It can be easy to forget that users don’t come in a standard format when designing products. We’re getting better at catering for different personas or demographics but the industry still lags a long way behind design that is accessible to as many disabled people as possible.
The principle of “Design for All” is one that begins with the Seven Principles of Universal Design. These were founded at North Carolina State University back in 1997 by a team of design specialists across multiple disciplines which was headed by Ronald Mace. The Seven Principles help designers evaluate the effectiveness of their designs to be used by as many people as possible.
Is your design going to be useful to a wide range of people; including those with different physical and mental capacities from your test users? Can it be marketed to those people with different capacities?
When your design is put into use; can it be used in many different ways? Will adapt to the way one person wants to use it or has to use it because of differing abilities?
Author/Copyright holder: Toxel.com. Copyright terms and licence: All rights reserved Img source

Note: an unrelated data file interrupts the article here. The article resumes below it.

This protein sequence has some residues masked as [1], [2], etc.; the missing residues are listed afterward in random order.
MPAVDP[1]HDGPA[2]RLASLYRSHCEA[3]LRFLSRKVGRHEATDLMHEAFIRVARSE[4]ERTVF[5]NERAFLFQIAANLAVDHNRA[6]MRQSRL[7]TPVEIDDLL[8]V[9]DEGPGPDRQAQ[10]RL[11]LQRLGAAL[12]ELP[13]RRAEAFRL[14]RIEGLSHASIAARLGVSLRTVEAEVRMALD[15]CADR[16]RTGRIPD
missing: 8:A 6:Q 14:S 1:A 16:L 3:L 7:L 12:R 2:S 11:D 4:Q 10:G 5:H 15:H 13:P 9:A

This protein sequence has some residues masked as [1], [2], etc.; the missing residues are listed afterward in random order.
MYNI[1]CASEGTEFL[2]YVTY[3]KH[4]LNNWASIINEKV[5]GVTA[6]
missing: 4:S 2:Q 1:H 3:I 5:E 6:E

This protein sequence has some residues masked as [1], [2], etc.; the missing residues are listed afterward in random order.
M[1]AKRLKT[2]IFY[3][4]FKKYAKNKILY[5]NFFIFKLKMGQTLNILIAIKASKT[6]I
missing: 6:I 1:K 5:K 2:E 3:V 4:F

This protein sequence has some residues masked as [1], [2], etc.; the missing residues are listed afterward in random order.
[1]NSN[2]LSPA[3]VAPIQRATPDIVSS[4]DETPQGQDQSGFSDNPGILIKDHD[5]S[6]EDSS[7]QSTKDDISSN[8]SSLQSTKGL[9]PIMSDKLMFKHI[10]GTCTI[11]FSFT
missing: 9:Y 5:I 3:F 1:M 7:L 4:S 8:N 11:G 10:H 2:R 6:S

Simple and Intuitive Use
How easy is your design for someone to pick up and start using immediately without instruction? The easier it is for someone to use irrespective of their previous skills, experiences or learning and irrespective of their ability to concentrate for long periods of time; the easier it will be for a wide-range of user to use it.
Does your design give the user enough information to make the most efficient use of your product? Is this true in all conditions?
Author/Copyright holder: Norges Blindeforbund. Copyright terms and licence: CC BY-NC-ND 2.0
Have you tried to make your design “foolproof”? In that, no matter how it is used, there are minimal errors and minimal consequences for those errors? This is vital for those with differing abilities; they may make mistakes compared to other users but they should not be unduly inconvenience for those mistakes either.
Minimal Physical Effort
Has your design tried to minimize the physical effort needed to get the best use from your product? Have you tried to keep motions that may cause fatigue in the user to a minimum?
Size and Space in Both Approach and Usage
Finally, have you considered the environment that the product will be used in? Does your design allow for the right amounts of space for a user to approach and manipulate the product? Is this true for a wheelchair user or someone on crutches?
Want to Make Fairer, Better Products?
If you want to build products that are most accessible to a wide-range of users; you need to understand the Design for All principles and how to put them into practice. You can find our Design for All text by Constantine Stephanidis the Professor of Computer Science at The University of Crete and the Director of the Institute of Computer Science Foundation for Research and Technology – Hellas here.
Header Image: Author/Copyright holder: Center for Universal Design, NC State. Copyright terms and licence: All rights reserved. Img